Boucher talks of Soane’s collecting habits, his own assembly of contemporary works. Quinn’s sculptures are an extension of that legacy, an offering to Soane’s cult of the fragment. As you wander round the museum that is what you get, fragments of this, sections of that, casts and replicas, and authentic pieces. Snippets of this culture, echoes of another. You wonder about the whole, the bigger picture. Where did this piece originally come from? How did it get here? It reminds me of the work of Lindsay Allen, chasing fragments and stories of Persepolis across the globe.
There are three sculptures to view in the room with us as we sip coffee. I find myself taking pictures of bottoms and hands. I can’t help myself I just love the detail. The veins and tiny imperfections in the casting process has given them a fleshy realism.
I have been to two exhibitions now where the work is scattered through the whole museum. At the Foundling Museum, Cornelia Parker littered the rooms with ‘Found’ art and objects and here I go on a treasure hunt from room to room for Quinn’s work. I love the way it makes you look afresh at spaces. For me his work sits much better in the rooms already full of sculpture, lit beautifully, playfully peeking out amongst kindred objects. Rooms untouched for 180 years as Sir John Soane’s requested, but years of legacy benefit from having a contemporary injection.
I don’t normally read reviews before I write a blog, but a few for this exhibition have caught my eye. They make for interesting reading. Everyone will no doubt have a different opinion. Mine no more or less valid than the next person. But what I do love is that it makes me think of the process. I think about how Marc Quinn has achieved the sculptures, the exhibition on the 1st floor helps answer this. The pink moulds used to cast the sculptures look weird and alien. It makes me think how the casts were made in Soane’s day, it makes me think about the Greek and Roman originals. It makes me think about a friend of mine, a stonemason who created some exceptional work during his studies in historic carving. It makes me look and think, and look again, and get lost in that moment.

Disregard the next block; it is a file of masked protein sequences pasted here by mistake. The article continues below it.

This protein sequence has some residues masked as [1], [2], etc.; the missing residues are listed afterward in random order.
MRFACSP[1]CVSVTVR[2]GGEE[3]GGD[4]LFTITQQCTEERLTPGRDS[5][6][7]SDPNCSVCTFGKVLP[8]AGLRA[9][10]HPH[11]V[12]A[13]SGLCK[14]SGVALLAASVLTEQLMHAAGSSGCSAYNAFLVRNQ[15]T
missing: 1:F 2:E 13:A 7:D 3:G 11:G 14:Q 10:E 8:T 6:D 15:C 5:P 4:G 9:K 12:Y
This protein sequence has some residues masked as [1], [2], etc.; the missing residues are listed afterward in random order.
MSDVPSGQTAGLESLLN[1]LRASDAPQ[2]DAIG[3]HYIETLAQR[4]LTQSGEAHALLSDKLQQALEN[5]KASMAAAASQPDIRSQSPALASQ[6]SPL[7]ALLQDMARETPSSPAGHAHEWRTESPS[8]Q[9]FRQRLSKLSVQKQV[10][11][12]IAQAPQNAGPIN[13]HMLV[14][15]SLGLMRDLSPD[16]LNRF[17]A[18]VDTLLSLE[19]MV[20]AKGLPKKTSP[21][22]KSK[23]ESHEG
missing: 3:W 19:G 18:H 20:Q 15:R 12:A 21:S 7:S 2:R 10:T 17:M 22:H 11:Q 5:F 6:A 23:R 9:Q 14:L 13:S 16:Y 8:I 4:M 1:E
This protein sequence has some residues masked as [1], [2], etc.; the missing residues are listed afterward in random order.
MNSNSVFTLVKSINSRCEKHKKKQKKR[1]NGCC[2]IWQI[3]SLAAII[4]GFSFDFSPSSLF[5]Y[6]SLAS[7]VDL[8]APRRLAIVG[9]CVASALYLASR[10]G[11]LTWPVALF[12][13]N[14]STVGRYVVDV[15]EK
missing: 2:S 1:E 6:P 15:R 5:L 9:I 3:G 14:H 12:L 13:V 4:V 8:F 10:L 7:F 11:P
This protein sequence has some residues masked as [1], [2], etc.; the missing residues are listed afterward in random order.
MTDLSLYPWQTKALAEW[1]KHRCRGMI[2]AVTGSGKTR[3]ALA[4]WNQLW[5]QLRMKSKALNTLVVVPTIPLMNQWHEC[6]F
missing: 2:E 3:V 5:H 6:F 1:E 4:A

Ultimately as I leave I realise I need to visit this house in fragments, I was scared of the whole. It was too big, too much to get my head and words around. Now the barrier is broken, I want moments of immersion at Sir John Soane’s house, home and museum again and again.
I want the quiet contemplation of the press view, a walk in the catacombs as the light fails and my shadows deepen. I want bright sunlight glinting through coloured glass, I want to peer into Sety I tomb and imagine Soane and his guests filling the space, laughter and talking echoing all around.
Quinn’s fragmentary work has shown me how I want to consume and be in this space that is like no other. I am not going to leave it so long again, the words won’t be so halting and I have Marc Quinn to thank for that.
Marc Quinn – Drawn from life is free and on at the Sir John Soane’s Museum from 28 March – 23 September 2017 http://www.soane.org/whats-on
Lindsay Allen – Persepolitan – personal blog https://persepolitan.wordpress.com/author/vastarchive/
Review – Is this high art, or just mid-life wobble? Telegraph, Culture, 28 March 2017 http://www.telegraph.co.uk/art/what-to-see/high-art-just-mid-life-wobble-marc-quinn-drawn-life-sir-john/